The second part of H. P. Willmott's classic three-volume history of
the war in the Pacific, this work tells how Japan arrived at a
situation in which war with the United States was the only means of
ensuring long-term security and resolving her immediate problems of
access to raw materials and of an unwinnable war in China. Totally
balanced in presentation, the book also explains the basis of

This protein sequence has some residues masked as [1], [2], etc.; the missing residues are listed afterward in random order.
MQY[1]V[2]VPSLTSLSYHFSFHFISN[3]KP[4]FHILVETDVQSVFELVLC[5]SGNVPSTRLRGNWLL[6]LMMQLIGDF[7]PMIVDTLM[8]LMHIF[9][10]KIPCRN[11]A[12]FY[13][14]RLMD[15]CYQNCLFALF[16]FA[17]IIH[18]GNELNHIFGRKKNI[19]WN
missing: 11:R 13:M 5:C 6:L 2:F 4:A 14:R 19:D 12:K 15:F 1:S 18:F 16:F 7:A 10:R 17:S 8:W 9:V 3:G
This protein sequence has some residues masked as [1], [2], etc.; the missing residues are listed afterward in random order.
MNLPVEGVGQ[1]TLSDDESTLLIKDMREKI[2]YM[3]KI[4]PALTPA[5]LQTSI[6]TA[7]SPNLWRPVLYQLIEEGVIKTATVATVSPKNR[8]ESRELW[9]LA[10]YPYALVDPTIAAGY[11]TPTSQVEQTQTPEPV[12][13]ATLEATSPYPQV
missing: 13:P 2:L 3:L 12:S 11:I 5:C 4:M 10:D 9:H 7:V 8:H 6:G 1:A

Allied miscalculations and provides explanations of the defeats
that overwhelmed American, British, and Dutch forces throughout
Southeast Asia in a little more than three months. Willmott argues
that it was Japan's concentration and economy of force that
contributed to its success in that early campaign. It was a later
decision to disperse forces over a large area, he says, that
resulted in Japan's loss of the Coral Sea and Midway battles and
ultimately the entire war. The book's stunning assessment of those
battles offers insights and interpretations that continue to be
discussed, twenty-five years after it was first published.
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